Sustainable Business Conversation, Jan-Feb 2018

From Green Garage Detroit
Jump to: navigation, search

Sustainable Business Conversation, Jan 18, 2018 Topic: Justice in Sustainability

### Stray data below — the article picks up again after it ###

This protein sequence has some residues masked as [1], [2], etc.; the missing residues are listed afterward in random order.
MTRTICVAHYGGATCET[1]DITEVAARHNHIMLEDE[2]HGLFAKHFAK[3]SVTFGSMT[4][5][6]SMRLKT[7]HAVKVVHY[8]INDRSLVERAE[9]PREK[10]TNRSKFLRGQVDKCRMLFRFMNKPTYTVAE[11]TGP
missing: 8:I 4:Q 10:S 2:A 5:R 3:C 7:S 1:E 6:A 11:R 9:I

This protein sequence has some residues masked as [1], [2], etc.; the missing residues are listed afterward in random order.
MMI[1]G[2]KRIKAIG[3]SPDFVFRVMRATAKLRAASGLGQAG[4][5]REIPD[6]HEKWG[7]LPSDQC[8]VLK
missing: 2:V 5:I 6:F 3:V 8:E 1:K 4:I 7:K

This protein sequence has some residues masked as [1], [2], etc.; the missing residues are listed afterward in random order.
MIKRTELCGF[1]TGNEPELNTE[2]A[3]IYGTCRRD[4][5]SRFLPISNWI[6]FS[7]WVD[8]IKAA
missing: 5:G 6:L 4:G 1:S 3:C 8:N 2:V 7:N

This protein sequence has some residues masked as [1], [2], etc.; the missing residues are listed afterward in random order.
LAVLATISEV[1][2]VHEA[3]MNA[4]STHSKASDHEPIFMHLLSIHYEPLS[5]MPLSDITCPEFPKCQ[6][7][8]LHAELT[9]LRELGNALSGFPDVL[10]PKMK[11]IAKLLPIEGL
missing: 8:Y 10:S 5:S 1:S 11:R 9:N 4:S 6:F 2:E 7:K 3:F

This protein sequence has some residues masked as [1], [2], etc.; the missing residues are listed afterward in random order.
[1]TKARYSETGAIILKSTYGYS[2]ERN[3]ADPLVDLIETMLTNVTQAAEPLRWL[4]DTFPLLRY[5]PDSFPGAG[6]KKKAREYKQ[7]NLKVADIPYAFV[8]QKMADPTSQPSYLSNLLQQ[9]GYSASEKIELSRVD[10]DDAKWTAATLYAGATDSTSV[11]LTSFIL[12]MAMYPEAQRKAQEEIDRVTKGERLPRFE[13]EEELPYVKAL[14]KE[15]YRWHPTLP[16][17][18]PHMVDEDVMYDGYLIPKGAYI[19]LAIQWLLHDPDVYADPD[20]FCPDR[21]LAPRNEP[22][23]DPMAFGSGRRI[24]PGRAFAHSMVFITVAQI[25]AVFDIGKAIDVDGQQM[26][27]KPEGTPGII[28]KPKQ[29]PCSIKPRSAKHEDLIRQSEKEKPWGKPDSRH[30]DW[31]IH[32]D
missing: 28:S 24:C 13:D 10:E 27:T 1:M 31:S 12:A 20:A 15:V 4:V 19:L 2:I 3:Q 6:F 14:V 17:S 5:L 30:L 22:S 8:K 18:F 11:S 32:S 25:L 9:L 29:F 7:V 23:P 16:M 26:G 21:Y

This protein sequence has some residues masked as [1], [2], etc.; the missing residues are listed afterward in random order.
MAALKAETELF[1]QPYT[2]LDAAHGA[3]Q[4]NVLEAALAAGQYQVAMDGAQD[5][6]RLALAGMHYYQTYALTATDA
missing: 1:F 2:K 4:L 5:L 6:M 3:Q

Is it a good thing to inherit money? Warren Buffet and Bill Gates are advocating for the very rich to give away a large portion of their accumulated wealth and be thoughtful about how much money younger generations inherit. One of them said that I want my kids to have enough to do anything that they want but not enough to do nothing. Family businesses need to do succession planning. It is good to provide voices for people from around the world who might not be able to tell their story. Urban planning and urban renewal have a bad name in Detroit. These projects had many negative impacts on African American communities in the past. This is true in Detroit and a number of other cities. The City of Houston has no zoning because the African American community voted against zoning in the mid-60s. They felt they needed to protect their vibrant communities and feared that government would zone them out of their own homes. In practice, zoning is highly political and usually favors those with the most power. In general Houston is much more flexible and vibrant as a result of no zoning, but there are problems with making infrastructure workable. It has been OK to build in a floodplain, which clearly has consequences. Housing prices are lower. Go to downtown Detroit on most weekends, and you would think Detroit is a majority white city. There is a feeling of “them not us” in the new developments. The current urban planning department is staffed mostly by folks from out of town with degrees from prestigious universities. My life has been shaped by accidental encounters. I was born to a coal miner’s daughter in West Virginia. That culture is very different from the culture of sharecroppers in the deep south which is much more prevalent in Detroit. My grandfather was well respected in the coal mines as supervisor, even though he was one of very few Blacks in the area. The supervisor was the person who could get you out of the coal mine alive – survival was at stake. Our neighbors were mostly white, German and Italian. My Dad was a union guy fighting scabs. After the family moved to Detroit, Mom got all of the eight kids into a Catholic school for free. She always liked getting something for free. All of my classmates were white. I got a different sense of things from attending that school. I have dyslexia, as does my twin brother (probably). We found ways to compensate all our life. He could read out loud to me and then I could discuss and explain what it meant. I figured out a way to read – not phonetically – but a way that works for me. I am an outlier. My family did not blend in with the neighborhood. Mom didn’t fit in. I have trouble with I have trouble with some folks who think they know Black people without bothering to ask us. Sometimes things are done to attract Black people but those things are actually repelling them. If I sense things are about sending missionaries to save the pagan babies, I run the other way. I was involved with a diversity planning committee at Albion College. It started as a panel of Black students to talk about problems. The President assured us that he would work to rectify problems. The assumption was that the senior people at the college have the answers. There was no expectation that students could be involved in creating change. The leaders saw some people as limited to the problem, but not part of the solution. To really create change, you have to create community and get people in touch with capabilities they didn’t know they had. If gentrification goes too far, you lose the sense of the city. It’s important to get input from the neighborhoods. A good book is The Color of Law – A Forgotten History of How Our Government Segregated America, by Richard Rothstein.